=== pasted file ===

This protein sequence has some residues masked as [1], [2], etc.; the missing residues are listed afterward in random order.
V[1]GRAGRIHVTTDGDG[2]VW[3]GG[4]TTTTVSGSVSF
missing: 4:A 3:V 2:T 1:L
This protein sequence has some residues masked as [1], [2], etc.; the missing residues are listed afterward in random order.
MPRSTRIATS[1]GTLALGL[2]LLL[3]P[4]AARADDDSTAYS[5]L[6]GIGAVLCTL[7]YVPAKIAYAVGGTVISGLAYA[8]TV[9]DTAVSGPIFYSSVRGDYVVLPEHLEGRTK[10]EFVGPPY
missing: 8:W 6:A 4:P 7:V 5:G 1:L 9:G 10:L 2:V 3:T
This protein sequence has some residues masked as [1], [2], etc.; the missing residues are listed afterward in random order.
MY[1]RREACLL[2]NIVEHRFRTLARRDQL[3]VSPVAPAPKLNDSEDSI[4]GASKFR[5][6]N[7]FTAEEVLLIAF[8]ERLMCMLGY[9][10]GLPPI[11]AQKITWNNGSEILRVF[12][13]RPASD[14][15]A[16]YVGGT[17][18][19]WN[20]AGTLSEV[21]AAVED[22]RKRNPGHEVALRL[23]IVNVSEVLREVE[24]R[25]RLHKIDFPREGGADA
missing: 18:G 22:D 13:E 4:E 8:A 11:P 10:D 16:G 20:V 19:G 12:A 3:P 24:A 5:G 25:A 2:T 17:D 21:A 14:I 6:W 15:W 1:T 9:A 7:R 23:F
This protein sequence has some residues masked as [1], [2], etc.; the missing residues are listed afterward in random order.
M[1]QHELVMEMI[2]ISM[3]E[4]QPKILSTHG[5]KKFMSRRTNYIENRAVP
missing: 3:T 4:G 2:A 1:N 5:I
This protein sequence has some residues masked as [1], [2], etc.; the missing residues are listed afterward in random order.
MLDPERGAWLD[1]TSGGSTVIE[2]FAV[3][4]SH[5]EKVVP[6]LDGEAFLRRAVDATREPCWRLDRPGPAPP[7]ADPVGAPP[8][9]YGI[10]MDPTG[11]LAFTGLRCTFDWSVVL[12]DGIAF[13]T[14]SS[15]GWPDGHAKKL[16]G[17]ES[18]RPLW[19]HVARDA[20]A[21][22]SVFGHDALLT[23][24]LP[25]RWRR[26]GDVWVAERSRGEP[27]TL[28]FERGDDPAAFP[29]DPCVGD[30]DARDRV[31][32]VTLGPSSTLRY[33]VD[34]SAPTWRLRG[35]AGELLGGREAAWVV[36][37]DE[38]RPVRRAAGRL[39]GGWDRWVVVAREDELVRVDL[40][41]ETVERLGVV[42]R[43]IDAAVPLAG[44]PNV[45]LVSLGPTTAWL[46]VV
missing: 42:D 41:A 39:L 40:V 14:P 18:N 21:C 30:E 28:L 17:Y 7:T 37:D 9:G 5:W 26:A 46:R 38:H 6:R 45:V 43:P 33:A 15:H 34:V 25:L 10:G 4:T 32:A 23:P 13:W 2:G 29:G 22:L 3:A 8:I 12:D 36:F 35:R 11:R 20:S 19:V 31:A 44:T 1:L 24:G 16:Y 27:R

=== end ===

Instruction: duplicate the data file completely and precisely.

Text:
This protein sequence has some residues masked as [1], [2], etc.; the missing residues are listed afterward in random order.
V[1]GRAGRIHVTTDGDG[2]VW[3]GG[4]TTTTVSGSVSF
missing: 4:A 3:V 2:T 1:L
This protein sequence has some residues masked as [1], [2], etc.; the missing residues are listed afterward in random order.
MPRSTRIATS[1]GTLALGL[2]LLL[3]P[4]AARADDDSTAYS[5]L[6]GIGAVLCTL[7]YVPAKIAYAVGGTVISGLAYA[8]TV[9]DTAVSGPIFYSSVRGDYVVLPEHLEGRTK[10]EFVGPPY
missing: 8:W 6:A 4:P 7:V 5:G 1:L 9:G 10:L 2:V 3:T
This protein sequence has some residues masked as [1], [2], etc.; the missing residues are listed afterward in random order.
MY[1]RREACLL[2]NIVEHRFRTLARRDQL[3]VSPVAPAPKLNDSEDSI[4]GASKFR[5][6]N[7]FTAEEVLLIAF[8]ERLMCMLGY[9][10]GLPPI[11]AQKITWNNGSEILRVF[12][13]RPASD[14][15]A[16]YVGGT[17][18][19]WN[20]AGTLSEV[21]AAVED[22]RKRNPGHEVALRL[23]IVNVSEVLREVE[24]R[25]RLHKIDFPREGGADA
missing: 18:G 22:D 13:E 4:E 8:A 11:P 10:D 16:G 20:V 19:G 12:A 3:P 24:A 5:G 25:A 2:T 17:D 21:A 14:I 6:W 15:W 1:T 9:A 7:R 23:F
This protein sequence has some residues masked as [1], [2], etc.; the missing residues are listed afterward in random order.
M[1]QHELVMEMI[2]ISM[3]E[4]QPKILSTHG[5]KKFMSRRTNYIENRAVP
missing: 3:T 4:G 2:A 1:N 5:I
This protein sequence has some residues masked as [1], [2], etc.; the missing residues are listed afterward in random order.
MLDPERGAWLD[1]TSGGSTVIE[2]FAV[3][4]SH[5]EKVVP[6]LDGEAFLRRAVDATREPCWRLDRPGPAPP[7]ADPVGAPP[8][9]YGI[10]MDPTG[11]LAFTGLRCTFDWSVVL[12]DGIAF[13]T[14]SS[15]GWPDGHAKKL[16]G[17]ES[18]RPLW[19]HVARDA[20]A[21][22]SVFGHDALLT[23][24]LP[25]RWRR[26]GDVWVAERSRGEP[27]TL[28]FERGDDPAAFP[29]DPCVGD[30]DARDRV[31][32]VTLGPSSTLRY[33]VD[34]SAPTWRLRG[35]AGELLGGREAAWVV[36][37]DE[38]RPVRRAAGRL[39]GGWDRWVVVAREDELVRVDL[40][41]ETVERLGVV[42]R[43]IDAAVPLAG[44]PNV[45]LVSLGPTTAWL[46]VV
missing: 42:D 41:A 39:L 40:V 14:P 18:N 21:C 30:E 28:L 17:Y 7:T 37:D 9:G 5:W 26:A 46:R 38:H 6:R 45:V 43:P 33:A 15:H 34:V 25:L 10:G 4:T 32:A 23:P 13:W 2:G 29:G 22:L 3:A 8:I 12:D 36:F 35:R 11:R 20:S 19:V 31:A 44:T 1:L 24:G 16:Y 27:R